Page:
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Licht established the Civic Scholars program in 2007. Here, he and Civic Scholars are on a tour of post-industrial Philadelphia. (Photo from Civic House)

Penn professor Walter Licht will be stepping down as the faculty director of Civic House and the Penn Civic Scholars Program on June 30. Licht established the Civic Scholars program in 2007.

Licht, the Walter H. Annenberg Professor of History, has served as Civic House's faculty director since 2002, Executive Director of Civic House David Grossman said. He is in his 43rd year at Penn, and has previously served as faculty director of Hill College House and associate dean in the School of Arts and Sciences.

Civic House connects Penn students with the Philadelphia community for social advocacy work. The Civic Scholars program is a four-year undergraduate program that provides students with an experience in civic engagement and scholarship, culminating in a capstone project in their senior year.

Licht said the Civic Scholars program started in 2007 with a class of 15 students. When Licht leaves his position, he will have graduated 10 cohorts of students from the program.

“I'm sad to hear that Walter's leaving Civic House,” 2019 College graduate and Civic Scholar Brendan Taliaferro said. “He has been such a monumental figure and so instrumental in putting the Civic Scholars Program off the ground and running it.”

Taliaferro, who is a President's Engagement Prize winner for his work with homeless LGBTQ youth in Philadelphia, said Licht was a “champion of civic engagement at Penn.“ 

“He was so passionate about helping Penn students pursue social impact work. Penn is not necessarily a place that encourages that,” Taliaferro said.

Civic Scholar and College junior Tatiana Johnson said she was "shocked" to hear of Licht's resignation. 

"I think I was most grateful that I was able to spend at least the first three years with him," Johnson said.

Licht said he discussed stepping down with Grossman two years ago and began the formal process of resignation last fall. He said he will continue in his role as a history professor, but stepping down from Civic House is part of his plan to phase himself out towards retirement from the University. He said he will not completely retire until Civic House secures his successor.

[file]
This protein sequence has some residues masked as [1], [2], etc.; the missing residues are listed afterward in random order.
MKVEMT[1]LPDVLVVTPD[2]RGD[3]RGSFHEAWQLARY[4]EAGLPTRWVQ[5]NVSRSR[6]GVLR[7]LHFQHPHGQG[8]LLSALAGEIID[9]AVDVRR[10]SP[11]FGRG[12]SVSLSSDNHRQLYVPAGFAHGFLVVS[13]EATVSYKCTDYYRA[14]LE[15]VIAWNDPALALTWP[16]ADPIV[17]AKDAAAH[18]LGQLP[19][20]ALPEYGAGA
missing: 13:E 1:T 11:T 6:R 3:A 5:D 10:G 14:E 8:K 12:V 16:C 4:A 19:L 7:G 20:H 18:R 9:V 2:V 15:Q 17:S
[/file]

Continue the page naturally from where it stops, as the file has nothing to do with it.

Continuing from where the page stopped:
“[Civic House] is the only place on campus that feels like home to me,” Licht wrote in an email to current Civic Scholars on Feb. 5 announcing his resignation.

As faculty director, Licht said he petitioned the administration for funding on behalf of Civic House and the Civic Scholars Program, ensuring their mission is maintained, and helping students find local volunteer work.

Licht said he was involved in civic engagement at Penn before he took on his role at Civic House. He said he was one of the first professors to teach academically-based community service courses in the mid-1990s.

"Walter Licht is one of Penn’s most valuable citizens," said former Penn Provost Robert Barchi in a 2002 publication of the Penn Almanac announcing Licht’s appointment to Faculty Director.

Credit: Biruk Tibebe The Civic House, located at 3914 Locust Walk, connects students with the Philadelphia community for social advocacy work.

Licht said his work with the Civic Scholars program is his proudest accomplishment from his tenure.

Before the program started, Licht said that he saw students who were “really remarkable in combining their passions and commitments in civic engagement with their academic work, but they were without faculty mentorship and it didn't seem to lead to anything.“

Licht said he hoped to establish a "four-year experience" program to coordinate student outreach to the local community. 

“It was mirrored on some other special programs like the M&T Program or the Huntsman Program," Licht said.

Penn Provost Wendell Pritchett will oversee the selection of the next Civic House Faculty Director, and Licht said that he will advise the new director in the transition.

"Penn has such a huge impact on Philadelphia. We can choose, as a university, whether that impact is good or bad," Taliaferro said. "Institutions like Civic House and the Netter Center are really instrumental to ensuring that that impact is good.”

Licht said his time at Civic House was “fulfilling.” 

“I think of myself as one of the luckiest people at the University," Licht said. "I work with extraordinary young men and women who I am in awe of every day.”